When 30-year-old Brit TOM PEACOCK-NAZIL and his fiancée were vacationing on an island in Thailand, they found a pristine, beautiful, white-sand beach. They loved it so much, they returned the next day, only to find it covered in plastic. That experience kicked off Tom’s passion, Seven Clean Seas. Are you interesting in volunteering?
What is Seven Clean Seas? Why did you start it?
After that experience on our vacation, the two of us started to clean our local beach at the start of East Coast Park. In June 2018, we decided we wanted to scale up our clean-ups and really start increasing the amount of plastic pollution we were removing from our coasts, particularly the non-tourist beaches. That’s the moment Seven Clean Seas was born.
Southeast Asia is the heart of the ocean plastic problem, but Singapore is different, right?
In a word, no. On a “bad” day, you may not be able to walk on some of the beaches we clean due to the amount of plastic. Compared to our neighbours, Singapore doesn’t even register on the scale for contributing towards the ocean plastic pollution issue; as a result, there seems to be a common misconception that we are somehow immune from it.
Really? How can there be such a problem here?
Singapore is known as one of the cleanest cities in the world. The world’s worsts even contributors to ocean plastic pollution are China, Indonesia, Philippines, Vietnam, Thailand, Sri Lanka and Malaysia. The amount these countries contribute to the issue is terrifying, and they literally surround Singapore. All the plastic entering the oceans in these locations sets sail and floats around the world. Given our proximity, a lot of this washes on to our beaches. We are well and truly in the firing line.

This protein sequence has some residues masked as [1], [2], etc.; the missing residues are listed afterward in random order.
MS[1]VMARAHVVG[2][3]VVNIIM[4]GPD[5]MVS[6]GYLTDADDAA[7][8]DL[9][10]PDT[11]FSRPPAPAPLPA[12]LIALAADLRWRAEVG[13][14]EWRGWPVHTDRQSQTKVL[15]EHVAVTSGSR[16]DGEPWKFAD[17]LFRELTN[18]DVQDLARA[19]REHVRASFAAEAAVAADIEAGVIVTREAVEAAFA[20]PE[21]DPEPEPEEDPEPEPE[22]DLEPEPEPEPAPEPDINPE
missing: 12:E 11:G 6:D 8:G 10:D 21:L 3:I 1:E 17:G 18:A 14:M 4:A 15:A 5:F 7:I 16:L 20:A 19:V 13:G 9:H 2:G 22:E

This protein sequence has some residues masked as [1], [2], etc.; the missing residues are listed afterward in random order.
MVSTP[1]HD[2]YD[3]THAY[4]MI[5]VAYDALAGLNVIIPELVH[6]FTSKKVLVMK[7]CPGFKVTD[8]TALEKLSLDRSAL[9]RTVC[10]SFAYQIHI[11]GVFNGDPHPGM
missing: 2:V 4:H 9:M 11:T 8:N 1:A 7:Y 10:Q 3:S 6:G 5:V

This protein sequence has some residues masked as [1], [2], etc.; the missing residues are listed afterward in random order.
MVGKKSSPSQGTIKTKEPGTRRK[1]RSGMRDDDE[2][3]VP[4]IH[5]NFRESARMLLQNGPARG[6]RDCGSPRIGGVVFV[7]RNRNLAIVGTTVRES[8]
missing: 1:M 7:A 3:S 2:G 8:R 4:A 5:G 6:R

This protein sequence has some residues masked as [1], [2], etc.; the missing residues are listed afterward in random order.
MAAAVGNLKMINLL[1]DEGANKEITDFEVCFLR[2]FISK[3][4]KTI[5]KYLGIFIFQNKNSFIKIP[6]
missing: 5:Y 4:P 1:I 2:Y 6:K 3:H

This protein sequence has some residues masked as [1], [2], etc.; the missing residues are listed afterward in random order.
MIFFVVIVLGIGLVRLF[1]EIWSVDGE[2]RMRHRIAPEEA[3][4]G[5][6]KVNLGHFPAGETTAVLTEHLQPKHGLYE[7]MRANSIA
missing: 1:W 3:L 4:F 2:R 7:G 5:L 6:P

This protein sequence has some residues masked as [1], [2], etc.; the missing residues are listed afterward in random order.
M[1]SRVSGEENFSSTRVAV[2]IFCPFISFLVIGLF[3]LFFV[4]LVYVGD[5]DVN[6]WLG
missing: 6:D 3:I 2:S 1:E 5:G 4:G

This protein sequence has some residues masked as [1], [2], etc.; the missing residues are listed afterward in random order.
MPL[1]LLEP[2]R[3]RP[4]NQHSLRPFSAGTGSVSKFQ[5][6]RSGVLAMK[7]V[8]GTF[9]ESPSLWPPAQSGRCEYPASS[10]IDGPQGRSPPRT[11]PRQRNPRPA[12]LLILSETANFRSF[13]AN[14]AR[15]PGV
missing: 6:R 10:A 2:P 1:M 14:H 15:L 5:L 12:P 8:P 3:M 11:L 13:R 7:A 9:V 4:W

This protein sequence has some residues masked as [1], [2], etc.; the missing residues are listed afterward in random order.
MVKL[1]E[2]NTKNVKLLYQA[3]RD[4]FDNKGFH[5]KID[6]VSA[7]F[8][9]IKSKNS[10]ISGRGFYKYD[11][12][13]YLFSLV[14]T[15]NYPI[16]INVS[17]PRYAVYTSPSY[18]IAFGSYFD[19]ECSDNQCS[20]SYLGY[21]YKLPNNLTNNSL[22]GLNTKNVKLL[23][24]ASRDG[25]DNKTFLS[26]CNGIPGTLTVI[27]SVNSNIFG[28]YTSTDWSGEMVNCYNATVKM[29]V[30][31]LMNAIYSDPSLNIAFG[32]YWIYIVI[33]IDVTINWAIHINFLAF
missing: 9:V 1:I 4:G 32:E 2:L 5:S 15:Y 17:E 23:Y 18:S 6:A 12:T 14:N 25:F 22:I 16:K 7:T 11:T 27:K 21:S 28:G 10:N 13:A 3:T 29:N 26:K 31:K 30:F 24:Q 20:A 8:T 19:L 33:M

I’ve been to beach clean-ups before and didn’t find much trash. Does it accumulate in certain spots?
If you want to see a really dirty beach in Singapore, you have to get off the beaten track. The government here does a fantastic job cleaning the tourist beaches every day, but the non-tourist beaches don’t get the same attention.
How much of a difference can a beach clean-up make when the problem is so big?
Beach clean-ups are a source of invaluable education for those taking part, their friends, families and networks. It’s about helping people understand the scale of the issue by experiencing it first hand and making them want to change their plastic consumption and consumerism habits. This is the lesson that Seven Clean Seas would like to “export” from Singapore to our neighbours to try and stem the flow at the source.
How can somebody get involved?
It’s super easy. Just sign up to one of our clean-ups via Facebook (fb.com/sevencleanseas). If you follow us, you’ll be able to keep up to date with all our activities. It’s all about spreading the message.
Is this the kind of thing a family can do together?
How about a school or Scout group? Absolutely, we have loads of regular families attend with young children. They love it and it’s so rewarding to hear stories of the kids refusing to use Styrofoam or straws after clean-ups. We believe informing the next generation is the most important thing we can do.
What’s the one thing people can do to keep the problem from getting worse?
Refuse plastic wherever possible. Make sure you have reusable alternatives on you. It’s that simple.
What’s next for Seven Clean Seas?
We’ve achieved a lot in a relatively short amount of time, but we really want to take it to the next level and expand into the worst offending countries in Southeast Asia. That’s where we need to be if we’re really going to have a positive effect on the issue. To fund this, we’re selling an eco-friendly bracelet made from biodegradable cotton and eco-friendly stainless steel. For each one we sell, we promise to remove 0.5kg of ocean plastic pollution. We’re also working with some businesses who are interested to incorporate our activities into their corporate social responsibility models.
Since June 2018, Seven Clean Seas has held a beach clean-up every month, removing more than 25,000kg of plastic!
Did you know? The world’s worst seven contributors to ocean plastic pollution are China, Indonesia, the Philippines, Vietnam, Thailand, Sri Lanka and Malaysia.
Learn more at www.sevencleanseas.com.
For more helpful tips head to our Living in Singapore section.